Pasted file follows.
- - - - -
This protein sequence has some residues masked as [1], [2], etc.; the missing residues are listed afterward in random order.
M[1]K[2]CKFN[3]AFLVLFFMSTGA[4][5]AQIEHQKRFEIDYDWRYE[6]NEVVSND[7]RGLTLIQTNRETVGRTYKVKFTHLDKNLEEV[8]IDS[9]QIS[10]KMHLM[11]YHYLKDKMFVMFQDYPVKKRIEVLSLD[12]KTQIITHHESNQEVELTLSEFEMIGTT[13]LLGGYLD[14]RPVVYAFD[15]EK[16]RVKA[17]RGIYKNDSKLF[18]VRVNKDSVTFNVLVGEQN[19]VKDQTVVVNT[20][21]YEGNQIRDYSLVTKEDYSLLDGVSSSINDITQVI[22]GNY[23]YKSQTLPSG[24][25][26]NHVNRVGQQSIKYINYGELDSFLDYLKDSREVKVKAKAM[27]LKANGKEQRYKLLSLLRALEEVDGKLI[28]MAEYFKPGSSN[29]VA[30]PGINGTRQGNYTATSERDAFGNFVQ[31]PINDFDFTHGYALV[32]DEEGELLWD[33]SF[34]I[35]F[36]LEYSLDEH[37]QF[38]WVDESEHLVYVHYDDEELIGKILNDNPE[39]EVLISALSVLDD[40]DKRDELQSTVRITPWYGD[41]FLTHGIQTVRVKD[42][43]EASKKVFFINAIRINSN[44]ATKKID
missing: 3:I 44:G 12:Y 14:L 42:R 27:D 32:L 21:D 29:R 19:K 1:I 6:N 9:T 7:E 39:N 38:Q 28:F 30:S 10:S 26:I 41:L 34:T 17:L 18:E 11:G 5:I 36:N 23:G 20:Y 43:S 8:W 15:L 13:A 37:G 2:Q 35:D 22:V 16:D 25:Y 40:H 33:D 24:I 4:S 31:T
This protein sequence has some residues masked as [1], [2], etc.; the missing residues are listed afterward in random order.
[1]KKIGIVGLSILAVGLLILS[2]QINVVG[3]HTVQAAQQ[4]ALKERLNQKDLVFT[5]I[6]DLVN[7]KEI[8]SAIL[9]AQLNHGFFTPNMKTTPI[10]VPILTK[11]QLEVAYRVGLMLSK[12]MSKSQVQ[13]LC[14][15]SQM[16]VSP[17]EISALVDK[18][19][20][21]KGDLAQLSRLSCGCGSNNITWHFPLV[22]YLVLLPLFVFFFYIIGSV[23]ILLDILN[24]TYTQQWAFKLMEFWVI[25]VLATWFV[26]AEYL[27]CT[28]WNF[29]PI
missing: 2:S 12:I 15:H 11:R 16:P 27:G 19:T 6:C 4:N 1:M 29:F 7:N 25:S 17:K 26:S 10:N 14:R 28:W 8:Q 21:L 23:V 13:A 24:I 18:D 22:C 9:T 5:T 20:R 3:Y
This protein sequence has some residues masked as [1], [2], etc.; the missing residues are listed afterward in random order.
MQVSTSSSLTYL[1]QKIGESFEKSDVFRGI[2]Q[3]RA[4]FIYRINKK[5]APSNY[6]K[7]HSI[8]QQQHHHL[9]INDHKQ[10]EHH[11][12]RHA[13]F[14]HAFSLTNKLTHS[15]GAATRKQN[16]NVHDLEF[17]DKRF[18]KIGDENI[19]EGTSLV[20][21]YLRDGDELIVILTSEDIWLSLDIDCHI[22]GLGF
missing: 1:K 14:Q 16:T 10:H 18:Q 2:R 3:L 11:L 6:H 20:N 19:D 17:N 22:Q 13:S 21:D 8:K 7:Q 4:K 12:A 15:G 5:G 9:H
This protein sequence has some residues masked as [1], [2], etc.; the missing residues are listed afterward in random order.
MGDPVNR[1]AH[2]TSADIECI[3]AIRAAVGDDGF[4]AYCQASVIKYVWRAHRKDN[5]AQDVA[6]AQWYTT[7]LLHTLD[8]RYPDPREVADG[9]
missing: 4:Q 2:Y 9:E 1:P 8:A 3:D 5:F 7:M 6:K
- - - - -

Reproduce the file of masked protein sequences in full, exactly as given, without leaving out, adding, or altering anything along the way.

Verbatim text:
This protein sequence has some residues masked as [1], [2], etc.; the missing residues are listed afterward in random order.
M[1]K[2]CKFN[3]AFLVLFFMSTGA[4][5]AQIEHQKRFEIDYDWRYE[6]NEVVSND[7]RGLTLIQTNRETVGRTYKVKFTHLDKNLEEV[8]IDS[9]QIS[10]KMHLM[11]YHYLKDKMFVMFQDYPVKKRIEVLSLD[12]KTQIITHHESNQEVELTLSEFEMIGTT[13]LLGGYLD[14]RPVVYAFD[15]EK[16]RVKA[17]RGIYKNDSKLF[18]VRVNKDSVTFNVLVGEQN[19]VKDQTVVVNT[20][21]YEGNQIRDYSLVTKEDYSLLDGVSSSINDITQVI[22]GNY[23]YKSQTLPSG[24][25][26]NHVNRVGQQSIKYINYGELDSFLDYLKDSREVKVKAKAM[27]LKANGKEQRYKLLSLLRALEEVDGKLI[28]MAEYFKPGSSN[29]VA[30]PGINGTRQGNYTATSERDAFGNFVQ[31]PINDFDFTHGYALV[32]DEEGELLWD[33]SF[34]I[35]F[36]LEYSLDEH[37]QF[38]WVDESEHLVYVHYDDEELIGKILNDNPE[39]EVLISALSVLDD[40]DKRDELQSTVRITPWYGD[41]FLTHGIQTVRVKD[42][43]EASKKVFFINAIRINSN[44]ATKKID
missing: 3:I 44:G 12:Y 14:L 42:R 27:D 32:L 21:D 29:R 19:K 1:I 6:N 9:T 7:E 39:N 38:Q 28:F 30:S 10:S 26:I 41:L 34:T 17:L 18:E 11:G 5:I 36:N 23:G 20:Y 43:S 8:W 15:L 13:A 37:G 2:Q 35:D 22:V 16:D 25:Y 40:H 33:D 24:I 4:S 31:T
This protein sequence has some residues masked as [1], [2], etc.; the missing residues are listed afterward in random order.
[1]KKIGIVGLSILAVGLLILS[2]QINVVG[3]HTVQAAQQ[4]ALKERLNQKDLVFT[5]I[6]DLVN[7]KEI[8]SAIL[9]AQLNHGFFTPNMKTTPI[10]VPILTK[11]QLEVAYRVGLMLSK[12]MSKSQVQ[13]LC[14][15]SQM[16]VSP[17]EISALVDK[18][19][20][21]KGDLAQLSRLSCGCGSNNITWHFPLV[22]YLVLLPLFVFFFYIIGSV[23]ILLDILN[24]TYTQQWAFKLMEFWVI[25]VLATWFV[26]AEYL[27]CT[28]WNF[29]PI
missing: 2:S 12:I 15:H 11:R 16:P 27:G 19:T 6:C 4:N 1:M 29:F 7:N 25:S 17:K 26:S 10:N 14:R 28:W 8:Q 21:L 23:V 13:A 24:I 18:D 22:C 9:T 5:T 20:R 3:Y
This protein sequence has some residues masked as [1], [2], etc.; the missing residues are listed afterward in random order.
MQVSTSSSLTYL[1]QKIGESFEKSDVFRGI[2]Q[3]RA[4]FIYRINKK[5]APSNY[6]K[7]HSI[8]QQQHHHL[9]INDHKQ[10]EHH[11][12]RHA[13]F[14]HAFSLTNKLTHS[15]GAATRKQN[16]NVHDLEF[17]DKRF[18]KIGDENI[19]EGTSLV[20][21]YLRDGDELIVILTSEDIWLSLDIDCHI[22]GLGF
missing: 1:K 14:Q 16:T 10:H 18:Q 2:R 3:L 11:L 6:H 20:N 19:D 17:N 22:Q 13:S 21:D 8:K 7:Q 4:K 12:A 15:G 5:G 9:H
This protein sequence has some residues masked as [1], [2], etc.; the missing residues are listed afterward in random order.
MGDPVNR[1]AH[2]TSADIECI[3]AIRAAVGDDGF[4]AYCQASVIKYVWRAHRKDN[5]AQDVA[6]AQWYTT[7]LLHTLD[8]RYPDPREVADG[9]
missing: 4:Q 2:Y 9:E 1:P 8:A 3:D 5:F 7:M 6:K